NL Central: Ramirez ailing; new hope for Prior?
We get the best of both worlds as we take a look around the National League Central. The top items involve some notable ex-Cubs.
The Milwaukee Brewers are breathing a sigh of relief after getting news that third baseman and former Cub Aramis Ramirez does not have a serious knee injury.
Ramirez wound up with only a sprained left knee after he jammed it sliding into second base Saturday. An MRI showed no structural damage.
"It's a sprained knee, but it won't probably be day-to-day," manager Ron Roenicke told the Milwaukee Journal Sentinel. "He's pretty sore today. Whether it's a week or a little more than that, that's probably what we're looking at."
Ramirez led the National League in doubles last year, with 50. He had a hitting line of .300/.360/.540 with 27 homers and 105 RBI.
You may have read that former Cubs pitcher Mark Prior has signed a minor-league contract with the Cincinnati Reds.
The Reds' website reported that Prior contacted Reds manager and former Cubs skipper Dusty Baker. That might raise a few eyebrows because many observers blame Baker for overworking Prior in 2003.
"It's going to open old wounds," Baker told the site. "There's no manager around that doesn't have somebody that has gotten seriously hurt? The more you manage, the more the chance you have guys (that get hurt). It's like I got Kerry Wood (hurt). He had Tommy John already and pitched six, seven years after."
Prior, 32, last pitched in the major leagues in 2006 with the Cubs. Last year, he made 19 relief appearances for the Red Sox' Class AAA Pawtucket team, going 1-0 with a 3.96 ERA and a 1.52 WHIP.
MLB.com quoted Prior as saying: "I still have an opportunity. I don't necessarily feel like a martyr or something because I've worked hard and I should be paid with an opportunity, but I'm grateful for it. I don't take it for granted. I'll do everything I can to go out and perform and try for a spot. I enjoy competing, first and foremost. It's always a joy to go out and compete. I'm going to take it day by day. I know that's a cliché, but it's literal for me. I really do have to take it day by day. I was in San Diego without a job on Tuesday and I'm here today."
Baker also has high praise for former Cubs setup man Sean Marshall, who has that role with Cincinnati.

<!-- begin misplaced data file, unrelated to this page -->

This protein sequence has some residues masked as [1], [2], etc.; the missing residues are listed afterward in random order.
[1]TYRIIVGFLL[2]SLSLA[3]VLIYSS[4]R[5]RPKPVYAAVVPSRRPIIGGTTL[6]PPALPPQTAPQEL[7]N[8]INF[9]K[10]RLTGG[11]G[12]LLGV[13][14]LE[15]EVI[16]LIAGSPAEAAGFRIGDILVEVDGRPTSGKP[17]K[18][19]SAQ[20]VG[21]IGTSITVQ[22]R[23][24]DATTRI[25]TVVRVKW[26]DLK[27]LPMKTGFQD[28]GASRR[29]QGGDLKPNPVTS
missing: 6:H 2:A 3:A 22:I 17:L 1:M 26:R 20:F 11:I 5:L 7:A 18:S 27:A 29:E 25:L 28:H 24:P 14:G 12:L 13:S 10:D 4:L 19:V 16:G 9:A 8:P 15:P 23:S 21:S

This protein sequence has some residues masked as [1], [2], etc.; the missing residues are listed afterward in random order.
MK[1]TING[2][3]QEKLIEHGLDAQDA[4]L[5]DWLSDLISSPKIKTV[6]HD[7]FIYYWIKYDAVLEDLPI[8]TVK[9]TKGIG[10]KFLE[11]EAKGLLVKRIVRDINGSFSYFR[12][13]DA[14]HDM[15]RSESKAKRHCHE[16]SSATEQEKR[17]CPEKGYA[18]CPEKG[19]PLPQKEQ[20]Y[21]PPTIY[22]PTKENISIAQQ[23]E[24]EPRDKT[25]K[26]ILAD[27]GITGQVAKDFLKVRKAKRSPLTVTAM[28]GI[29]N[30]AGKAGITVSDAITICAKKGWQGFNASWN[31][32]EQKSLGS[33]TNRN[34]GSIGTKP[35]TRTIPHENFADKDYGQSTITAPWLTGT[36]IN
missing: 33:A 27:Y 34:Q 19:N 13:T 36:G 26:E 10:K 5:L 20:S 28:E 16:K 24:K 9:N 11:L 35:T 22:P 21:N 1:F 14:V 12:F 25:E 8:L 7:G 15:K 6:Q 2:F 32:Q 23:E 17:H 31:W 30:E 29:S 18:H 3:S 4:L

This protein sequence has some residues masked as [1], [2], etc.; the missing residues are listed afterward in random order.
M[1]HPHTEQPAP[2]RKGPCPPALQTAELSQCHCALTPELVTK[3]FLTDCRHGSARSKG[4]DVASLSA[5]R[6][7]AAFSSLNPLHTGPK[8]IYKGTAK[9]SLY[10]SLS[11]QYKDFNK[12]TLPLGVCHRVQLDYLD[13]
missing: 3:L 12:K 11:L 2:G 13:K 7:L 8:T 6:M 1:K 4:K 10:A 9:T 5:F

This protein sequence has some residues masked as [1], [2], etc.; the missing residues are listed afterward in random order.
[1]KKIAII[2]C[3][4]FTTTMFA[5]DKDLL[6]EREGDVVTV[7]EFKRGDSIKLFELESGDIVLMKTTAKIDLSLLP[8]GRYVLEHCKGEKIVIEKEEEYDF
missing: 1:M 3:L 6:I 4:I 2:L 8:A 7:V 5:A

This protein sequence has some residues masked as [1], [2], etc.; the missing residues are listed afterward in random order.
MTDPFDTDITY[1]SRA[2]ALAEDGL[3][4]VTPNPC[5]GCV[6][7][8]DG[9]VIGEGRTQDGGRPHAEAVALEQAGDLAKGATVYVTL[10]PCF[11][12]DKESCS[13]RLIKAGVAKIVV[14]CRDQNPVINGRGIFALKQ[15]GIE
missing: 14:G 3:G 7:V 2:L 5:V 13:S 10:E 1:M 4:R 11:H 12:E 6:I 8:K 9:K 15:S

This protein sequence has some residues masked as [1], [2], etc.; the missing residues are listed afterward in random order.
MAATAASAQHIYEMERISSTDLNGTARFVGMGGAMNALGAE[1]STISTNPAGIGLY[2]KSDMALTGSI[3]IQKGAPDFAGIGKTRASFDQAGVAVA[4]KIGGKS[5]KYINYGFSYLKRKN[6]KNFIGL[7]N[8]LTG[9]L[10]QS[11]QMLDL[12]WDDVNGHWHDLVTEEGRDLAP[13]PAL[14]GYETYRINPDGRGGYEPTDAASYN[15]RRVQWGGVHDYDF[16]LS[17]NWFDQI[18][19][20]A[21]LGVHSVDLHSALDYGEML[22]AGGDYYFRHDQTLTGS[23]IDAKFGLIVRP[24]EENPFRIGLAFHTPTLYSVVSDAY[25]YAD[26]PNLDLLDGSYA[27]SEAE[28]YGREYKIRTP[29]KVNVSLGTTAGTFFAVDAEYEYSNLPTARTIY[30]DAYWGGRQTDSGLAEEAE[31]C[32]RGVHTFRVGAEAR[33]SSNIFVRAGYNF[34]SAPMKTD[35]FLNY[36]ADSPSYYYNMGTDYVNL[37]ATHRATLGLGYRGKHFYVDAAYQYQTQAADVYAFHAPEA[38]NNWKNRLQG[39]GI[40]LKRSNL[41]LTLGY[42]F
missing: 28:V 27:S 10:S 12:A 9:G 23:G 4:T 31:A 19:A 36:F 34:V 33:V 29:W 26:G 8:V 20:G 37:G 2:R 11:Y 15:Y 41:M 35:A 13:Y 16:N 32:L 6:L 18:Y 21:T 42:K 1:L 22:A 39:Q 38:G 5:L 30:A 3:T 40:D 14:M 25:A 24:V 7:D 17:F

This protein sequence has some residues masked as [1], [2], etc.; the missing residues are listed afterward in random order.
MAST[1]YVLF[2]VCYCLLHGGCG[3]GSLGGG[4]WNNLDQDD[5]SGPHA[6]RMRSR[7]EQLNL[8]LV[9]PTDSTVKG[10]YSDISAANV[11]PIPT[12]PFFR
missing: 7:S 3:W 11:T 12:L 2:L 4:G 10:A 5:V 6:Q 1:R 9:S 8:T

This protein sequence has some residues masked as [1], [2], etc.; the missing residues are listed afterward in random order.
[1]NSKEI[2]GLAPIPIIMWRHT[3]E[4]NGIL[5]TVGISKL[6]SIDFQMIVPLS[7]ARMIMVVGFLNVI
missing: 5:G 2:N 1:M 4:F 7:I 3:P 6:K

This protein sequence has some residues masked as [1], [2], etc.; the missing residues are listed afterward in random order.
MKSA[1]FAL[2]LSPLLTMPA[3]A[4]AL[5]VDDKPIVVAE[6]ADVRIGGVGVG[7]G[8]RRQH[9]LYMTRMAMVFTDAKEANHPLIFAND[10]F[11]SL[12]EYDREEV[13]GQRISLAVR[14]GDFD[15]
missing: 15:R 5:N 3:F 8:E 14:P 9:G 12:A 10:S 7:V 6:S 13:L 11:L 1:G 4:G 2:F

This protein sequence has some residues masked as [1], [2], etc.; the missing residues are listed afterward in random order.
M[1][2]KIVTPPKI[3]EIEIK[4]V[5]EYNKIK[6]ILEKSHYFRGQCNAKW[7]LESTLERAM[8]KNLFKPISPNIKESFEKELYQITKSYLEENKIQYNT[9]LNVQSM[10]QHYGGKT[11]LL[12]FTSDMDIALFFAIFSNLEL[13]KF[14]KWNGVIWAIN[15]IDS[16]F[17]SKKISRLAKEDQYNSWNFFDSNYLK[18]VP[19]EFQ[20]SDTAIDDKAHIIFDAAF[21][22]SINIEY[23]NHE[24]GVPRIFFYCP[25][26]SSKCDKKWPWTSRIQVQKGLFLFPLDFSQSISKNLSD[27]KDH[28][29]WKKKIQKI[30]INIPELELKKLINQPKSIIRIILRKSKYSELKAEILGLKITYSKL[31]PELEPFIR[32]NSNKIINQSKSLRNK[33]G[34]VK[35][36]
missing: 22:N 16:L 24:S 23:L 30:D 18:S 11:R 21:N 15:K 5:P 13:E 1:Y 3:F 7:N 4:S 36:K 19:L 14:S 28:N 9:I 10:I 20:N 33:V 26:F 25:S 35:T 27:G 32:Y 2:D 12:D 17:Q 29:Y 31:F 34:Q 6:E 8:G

"Marshall is big in this equation," Baker told the Reds' site. "I never had a captain. They are anointed by the players, not by me. Just watch who they gravitate towards."
This is a familiar story. Baker was taking about Marshall not complaining about going from closer back to setup man last year when the Reds made hard-throwing lefty Aroldis Chapman their closer. When Marshall was with the Cubs, he never complained about his role, even when he was sent to the minor leagues.
"The guy (Chapman) that was pitching in the eighth was striking out everybody and I was kind of scratching my head," Marshall was quoted as saying. "It was probably inevitable. It didn't fluster me at all. I liked going back to my seventh and eighth inning role I knew I've been good at. I enjoyed closing, and if they need me, I will be ready for them again."
St. Louis Cardinals:
Bernie Miklasz, longtime columnist of the St. Louis Post-Dispatch, has taken the Cardinals to task for their shortstop situation.
"The Cardinals are a mess at shortstop," Miklasz wrote. "With a month to go before the 2013 regular-season opener, a vital position is more tangled than the ligament in Rafael Furcal's damaged right elbow.
"Furcal is being shut down because of lingering pain and distress. Really? And how can Furcal get shut down when he was never ready to play?
"This is all very confusing.
"Furcal tore the elbow ligament last Aug. 30 but didn't want to have surgery to repair the injury.
"A major-league team can't force a player to have surgery, but Furcal is in the second season of a two-year, $14 million contract. I'm sorry, but doesn't a player have a reasonable ethical obligation to honor his commitment by doing what's necessary to be able to play?"
For now, Pete Kozma is the Cardinals' shortstop, and he entered Monday with a .450 batting average. He hit .333 in 72 at-bats late last year when he took over for Furcal. The Cards also have former Cub Ronny Cedeno on the team.
The Pirates are liking what they see from right fielder Jose Tabata.
Tabata signed a six-year, $15 million contract that runs from 2011-16 but he found himself sent to Class AAA Indianapolis for a spell last year, partly because of a lack of hustle.
"It was a little hard for me last year. I don't know why -- maybe because they gave me right field, and that made me feel comfortable," Tabata told the Pirates' website. "I know now I've got to be consistent every day, no matter what.
"I changed everything, and I feel great. I don't know why, but I feel good. After the season, I wanted to prepare my body (so he skipped playing winter ball in his native Venezuela). You can see -- well, maybe you can't -- the difference. I'm stronger. I opened up my batting stance. Last year, I was too closed. I didn't have power."
Manager Clint Hurdle said he wants Tabata to "show us the skill set we've seen in the past."
It still may be a struggle for Tabata. The Pirates' pre-spring depth chart listed Travis Snyder No. 1 in right-field.